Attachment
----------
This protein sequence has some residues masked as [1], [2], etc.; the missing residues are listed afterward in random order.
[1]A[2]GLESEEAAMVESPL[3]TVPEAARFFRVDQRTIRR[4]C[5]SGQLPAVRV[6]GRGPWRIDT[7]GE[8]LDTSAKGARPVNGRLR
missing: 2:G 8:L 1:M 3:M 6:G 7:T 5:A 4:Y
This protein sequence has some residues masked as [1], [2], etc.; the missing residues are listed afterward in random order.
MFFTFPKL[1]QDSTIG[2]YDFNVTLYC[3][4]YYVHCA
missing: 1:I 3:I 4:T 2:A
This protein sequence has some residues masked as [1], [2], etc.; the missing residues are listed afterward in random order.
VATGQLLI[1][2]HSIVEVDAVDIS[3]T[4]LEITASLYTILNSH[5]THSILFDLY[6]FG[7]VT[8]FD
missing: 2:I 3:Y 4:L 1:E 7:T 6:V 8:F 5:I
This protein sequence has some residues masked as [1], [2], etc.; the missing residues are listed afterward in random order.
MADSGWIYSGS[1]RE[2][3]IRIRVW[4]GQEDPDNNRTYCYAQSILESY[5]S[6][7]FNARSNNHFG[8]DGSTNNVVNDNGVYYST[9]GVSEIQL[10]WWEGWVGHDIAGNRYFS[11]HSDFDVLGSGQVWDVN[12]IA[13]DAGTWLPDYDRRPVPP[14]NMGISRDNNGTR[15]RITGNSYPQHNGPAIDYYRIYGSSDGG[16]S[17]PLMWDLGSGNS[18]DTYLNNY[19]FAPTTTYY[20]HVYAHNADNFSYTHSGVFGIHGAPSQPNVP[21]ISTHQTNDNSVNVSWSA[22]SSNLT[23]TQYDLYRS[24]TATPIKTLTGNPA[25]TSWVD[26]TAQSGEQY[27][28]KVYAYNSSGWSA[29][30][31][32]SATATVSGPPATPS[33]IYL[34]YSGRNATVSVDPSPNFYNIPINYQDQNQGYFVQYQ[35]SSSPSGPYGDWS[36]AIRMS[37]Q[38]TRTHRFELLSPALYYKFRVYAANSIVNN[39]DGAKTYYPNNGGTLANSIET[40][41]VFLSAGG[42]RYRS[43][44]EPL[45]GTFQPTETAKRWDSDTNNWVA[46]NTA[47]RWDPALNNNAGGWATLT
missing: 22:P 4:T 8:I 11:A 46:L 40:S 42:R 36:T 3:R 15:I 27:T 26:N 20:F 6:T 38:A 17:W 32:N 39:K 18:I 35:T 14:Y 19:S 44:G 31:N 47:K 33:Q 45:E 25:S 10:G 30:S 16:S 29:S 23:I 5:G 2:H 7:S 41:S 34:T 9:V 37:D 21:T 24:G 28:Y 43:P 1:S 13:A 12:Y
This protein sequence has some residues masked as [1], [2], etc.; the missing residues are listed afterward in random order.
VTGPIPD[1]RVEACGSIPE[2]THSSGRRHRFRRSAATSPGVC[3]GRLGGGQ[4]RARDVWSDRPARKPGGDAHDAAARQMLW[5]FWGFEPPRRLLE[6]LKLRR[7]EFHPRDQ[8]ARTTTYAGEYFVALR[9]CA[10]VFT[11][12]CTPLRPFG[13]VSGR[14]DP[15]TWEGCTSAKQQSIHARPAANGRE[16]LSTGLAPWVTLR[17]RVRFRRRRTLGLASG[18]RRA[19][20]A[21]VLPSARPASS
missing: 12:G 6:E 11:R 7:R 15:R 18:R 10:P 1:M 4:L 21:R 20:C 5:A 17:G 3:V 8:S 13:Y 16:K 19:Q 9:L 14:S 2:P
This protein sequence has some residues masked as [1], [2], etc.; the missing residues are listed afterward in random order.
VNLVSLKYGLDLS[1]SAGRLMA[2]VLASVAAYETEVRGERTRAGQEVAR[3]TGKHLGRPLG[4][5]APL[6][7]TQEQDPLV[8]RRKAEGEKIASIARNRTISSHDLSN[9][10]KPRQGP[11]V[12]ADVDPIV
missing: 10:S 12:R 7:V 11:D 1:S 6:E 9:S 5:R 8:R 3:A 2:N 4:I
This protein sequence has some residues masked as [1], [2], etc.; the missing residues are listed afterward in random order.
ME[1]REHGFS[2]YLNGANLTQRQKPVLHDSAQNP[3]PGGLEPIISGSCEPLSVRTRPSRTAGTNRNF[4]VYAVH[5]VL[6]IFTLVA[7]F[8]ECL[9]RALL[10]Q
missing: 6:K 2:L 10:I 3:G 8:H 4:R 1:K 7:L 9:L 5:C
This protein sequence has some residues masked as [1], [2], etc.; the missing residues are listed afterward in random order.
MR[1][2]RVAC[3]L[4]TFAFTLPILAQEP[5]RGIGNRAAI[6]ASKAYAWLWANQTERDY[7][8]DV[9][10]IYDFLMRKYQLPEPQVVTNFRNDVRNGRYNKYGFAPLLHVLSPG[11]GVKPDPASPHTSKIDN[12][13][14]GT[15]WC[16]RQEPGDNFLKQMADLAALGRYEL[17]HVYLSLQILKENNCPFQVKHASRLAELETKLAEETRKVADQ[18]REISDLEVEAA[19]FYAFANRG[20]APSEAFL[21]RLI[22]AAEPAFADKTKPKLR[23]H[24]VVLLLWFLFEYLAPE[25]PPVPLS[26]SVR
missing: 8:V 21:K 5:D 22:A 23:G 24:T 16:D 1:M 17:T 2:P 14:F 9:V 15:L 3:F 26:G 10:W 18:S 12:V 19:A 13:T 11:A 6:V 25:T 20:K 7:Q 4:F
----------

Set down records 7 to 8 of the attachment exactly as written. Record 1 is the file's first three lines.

This protein sequence has some residues masked as [1], [2], etc.; the missing residues are listed afterward in random order.
ME[1]REHGFS[2]YLNGANLTQRQKPVLHDSAQNP[3]PGGLEPIISGSCEPLSVRTRPSRTAGTNRNF[4]VYAVH[5]VL[6]IFTLVA[7]F[8]ECL[9]RALL[10]Q
missing: 6:K 2:L 10:I 3:G 8:H 4:R 1:K 7:L 9:L 5:C
This protein sequence has some residues masked as [1], [2], etc.; the missing residues are listed afterward in random order.
MR[1][2]RVAC[3]L[4]TFAFTLPILAQEP[5]RGIGNRAAI[6]ASKAYAWLWANQTERDY[7][8]DV[9][10]IYDFLMRKYQLPEPQVVTNFRNDVRNGRYNKYGFAPLLHVLSPG[11]GVKPDPASPHTSKIDN[12][13][14]GT[15]WC[16]RQEPGDNFLKQMADLAALGRYEL[17]HVYLSLQILKENNCPFQVKHASRLAELETKLAEETRKVADQ[18]REISDLEVEAA[19]FYAFANRG[20]APSEAFL[21]RLI[22]AAEPAFADKTKPKLR[23]H[24]VVLLLWFLFEYLAPE[25]PPVPLS[26]SVR
missing: 8:V 21:K 5:D 22:A 23:G 24:T 16:D 1:M 17:T 2:P 14:F 9:V 15:L 3:F 26:G 10:W 18:S 12:V 19:A 13:T 11:A 6:V 25:T 20:K 7:Q 4:F